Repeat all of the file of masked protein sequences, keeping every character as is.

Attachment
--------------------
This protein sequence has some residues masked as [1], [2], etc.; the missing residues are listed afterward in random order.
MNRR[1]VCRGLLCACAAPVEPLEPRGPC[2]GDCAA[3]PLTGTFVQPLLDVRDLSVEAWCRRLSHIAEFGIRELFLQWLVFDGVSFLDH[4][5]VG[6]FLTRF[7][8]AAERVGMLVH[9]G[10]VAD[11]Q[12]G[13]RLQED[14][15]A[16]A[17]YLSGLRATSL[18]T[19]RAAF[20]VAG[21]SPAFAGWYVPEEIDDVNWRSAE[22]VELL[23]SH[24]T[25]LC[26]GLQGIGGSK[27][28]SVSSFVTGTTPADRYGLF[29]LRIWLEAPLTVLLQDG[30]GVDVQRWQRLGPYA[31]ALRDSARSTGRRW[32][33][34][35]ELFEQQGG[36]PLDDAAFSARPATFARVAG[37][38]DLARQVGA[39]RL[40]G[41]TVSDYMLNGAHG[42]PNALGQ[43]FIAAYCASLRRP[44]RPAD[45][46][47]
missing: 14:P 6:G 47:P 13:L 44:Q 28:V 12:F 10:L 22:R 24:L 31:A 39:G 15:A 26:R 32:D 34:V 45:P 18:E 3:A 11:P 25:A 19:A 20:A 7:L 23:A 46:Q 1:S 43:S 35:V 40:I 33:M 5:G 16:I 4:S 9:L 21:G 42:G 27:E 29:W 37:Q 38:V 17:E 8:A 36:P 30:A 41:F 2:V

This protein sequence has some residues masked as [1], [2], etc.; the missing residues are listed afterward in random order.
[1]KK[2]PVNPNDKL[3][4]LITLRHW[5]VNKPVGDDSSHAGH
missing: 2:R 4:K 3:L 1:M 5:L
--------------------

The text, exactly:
This protein sequence has some residues masked as [1], [2], etc.; the missing residues are listed afterward in random order.
MNRR[1]VCRGLLCACAAPVEPLEPRGPC[2]GDCAA[3]PLTGTFVQPLLDVRDLSVEAWCRRLSHIAEFGIRELFLQWLVFDGVSFLDH[4][5]VG[6]FLTRF[7][8]AAERVGMLVH[9]G[10]VAD[11]Q[12]G[13]RLQED[14][15]A[16]A[17]YLSGLRATSL[18]T[19]RAAF[20]VAG[21]SPAFAGWYVPEEIDDVNWRSAE[22]VELL[23]SH[24]T[25]LC[26]GLQGIGGSK[27][28]SVSSFVTGTTPADRYGLF[29]LRIWLEAPLTVLLQDG[30]GVDVQRWQRLGPYA[31]ALRDSARSTGRRW[32][33][34][35]ELFEQQGG[36]PLDDAAFSARPATFARVAG[37][38]DLARQVGA[39]RL[40]G[41]TVSDYMLNGAHG[42]PNALGQ[43]FIAAYCASLRRP[44]RPAD[45][46][47]
missing: 14:P 6:G 47:P 13:L 44:Q 28:V 12:F 10:L 22:R 24:L 31:A 39:G 15:A 26:R 32:D 34:V 45:P 18:E 3:A 11:P 25:A 19:A 20:A 7:L 23:A 46:Q 1:S 43:S 35:V 40:I 33:M 5:G 16:I 4:S 9:L 21:G 42:G 27:E 29:W 37:Q 38:V 17:E 8:A 36:P 30:A 41:F 2:V

This protein sequence has some residues masked as [1], [2], etc.; the missing residues are listed afterward in random order.
[1]KK[2]PVNPNDKL[3][4]LITLRHW[5]VNKPVGDDSSHAGH
missing: 2:R 4:K 3:L 1:M 5:L